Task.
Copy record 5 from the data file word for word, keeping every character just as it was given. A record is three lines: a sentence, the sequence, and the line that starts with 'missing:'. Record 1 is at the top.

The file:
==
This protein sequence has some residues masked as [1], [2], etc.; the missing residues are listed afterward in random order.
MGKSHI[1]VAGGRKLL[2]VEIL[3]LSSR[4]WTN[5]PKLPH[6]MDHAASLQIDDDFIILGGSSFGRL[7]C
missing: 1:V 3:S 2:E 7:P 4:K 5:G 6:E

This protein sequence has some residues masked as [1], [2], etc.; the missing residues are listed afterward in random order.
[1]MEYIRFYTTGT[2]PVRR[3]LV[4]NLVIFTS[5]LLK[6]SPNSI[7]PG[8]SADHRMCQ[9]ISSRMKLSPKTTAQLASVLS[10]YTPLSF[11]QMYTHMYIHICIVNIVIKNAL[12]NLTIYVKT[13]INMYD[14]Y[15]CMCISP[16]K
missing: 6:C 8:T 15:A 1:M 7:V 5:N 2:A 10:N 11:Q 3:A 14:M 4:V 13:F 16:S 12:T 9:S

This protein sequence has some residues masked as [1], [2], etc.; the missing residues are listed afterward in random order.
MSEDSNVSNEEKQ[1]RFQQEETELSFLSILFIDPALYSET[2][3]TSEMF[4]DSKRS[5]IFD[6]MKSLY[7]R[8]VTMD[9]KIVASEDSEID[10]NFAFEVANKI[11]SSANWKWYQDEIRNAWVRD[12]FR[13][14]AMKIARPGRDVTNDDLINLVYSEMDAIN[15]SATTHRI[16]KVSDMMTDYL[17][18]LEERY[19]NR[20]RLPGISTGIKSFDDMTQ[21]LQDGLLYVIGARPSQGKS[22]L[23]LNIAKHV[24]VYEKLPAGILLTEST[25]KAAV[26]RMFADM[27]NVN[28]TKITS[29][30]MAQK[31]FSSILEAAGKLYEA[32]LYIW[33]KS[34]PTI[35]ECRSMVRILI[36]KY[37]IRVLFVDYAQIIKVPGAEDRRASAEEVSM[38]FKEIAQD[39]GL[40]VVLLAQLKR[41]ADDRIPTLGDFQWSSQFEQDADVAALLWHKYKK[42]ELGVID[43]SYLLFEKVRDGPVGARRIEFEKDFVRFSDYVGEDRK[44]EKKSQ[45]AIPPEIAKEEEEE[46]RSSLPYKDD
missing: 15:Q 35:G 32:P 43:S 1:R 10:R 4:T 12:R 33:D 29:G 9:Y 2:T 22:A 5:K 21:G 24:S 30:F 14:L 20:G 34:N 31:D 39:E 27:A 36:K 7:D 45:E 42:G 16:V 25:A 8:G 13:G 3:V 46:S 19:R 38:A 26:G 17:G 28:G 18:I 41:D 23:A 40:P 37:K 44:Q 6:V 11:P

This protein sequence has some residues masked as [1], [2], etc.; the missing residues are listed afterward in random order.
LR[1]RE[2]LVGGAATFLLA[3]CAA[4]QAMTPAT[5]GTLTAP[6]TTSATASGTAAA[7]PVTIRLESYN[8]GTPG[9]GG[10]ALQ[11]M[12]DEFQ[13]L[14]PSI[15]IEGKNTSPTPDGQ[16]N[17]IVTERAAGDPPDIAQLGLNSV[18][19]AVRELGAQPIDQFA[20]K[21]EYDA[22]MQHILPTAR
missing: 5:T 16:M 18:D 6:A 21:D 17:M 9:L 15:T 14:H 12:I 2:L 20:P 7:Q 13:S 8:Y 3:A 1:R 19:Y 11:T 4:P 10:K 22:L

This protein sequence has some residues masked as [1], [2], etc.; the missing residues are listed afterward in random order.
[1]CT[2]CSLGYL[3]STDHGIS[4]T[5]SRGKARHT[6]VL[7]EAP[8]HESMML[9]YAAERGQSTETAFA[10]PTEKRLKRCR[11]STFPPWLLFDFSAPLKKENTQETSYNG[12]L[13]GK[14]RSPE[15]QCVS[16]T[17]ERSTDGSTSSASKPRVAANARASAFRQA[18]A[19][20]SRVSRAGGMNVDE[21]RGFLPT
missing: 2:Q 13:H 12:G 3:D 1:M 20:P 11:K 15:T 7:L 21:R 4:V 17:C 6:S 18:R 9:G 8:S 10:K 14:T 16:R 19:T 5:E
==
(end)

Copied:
This protein sequence has some residues masked as [1], [2], etc.; the missing residues are listed afterward in random order.
[1]CT[2]CSLGYL[3]STDHGIS[4]T[5]SRGKARHT[6]VL[7]EAP[8]HESMML[9]YAAERGQSTETAFA[10]PTEKRLKRCR[11]STFPPWLLFDFSAPLKKENTQETSYNG[12]L[13]GK[14]RSPE[15]QCVS[16]T[17]ERSTDGSTSSASKPRVAANARASAFRQA[18]A[19][20]SRVSRAGGMNVDE[21]RGFLPT
missing: 2:Q 13:H 12:G 3:D 1:M 20:P 11:K 15:T 7:L 21:R 4:V 17:C 6:S 18:R 9:G 8:S 10:K 14:T 16:R 19:T 5:E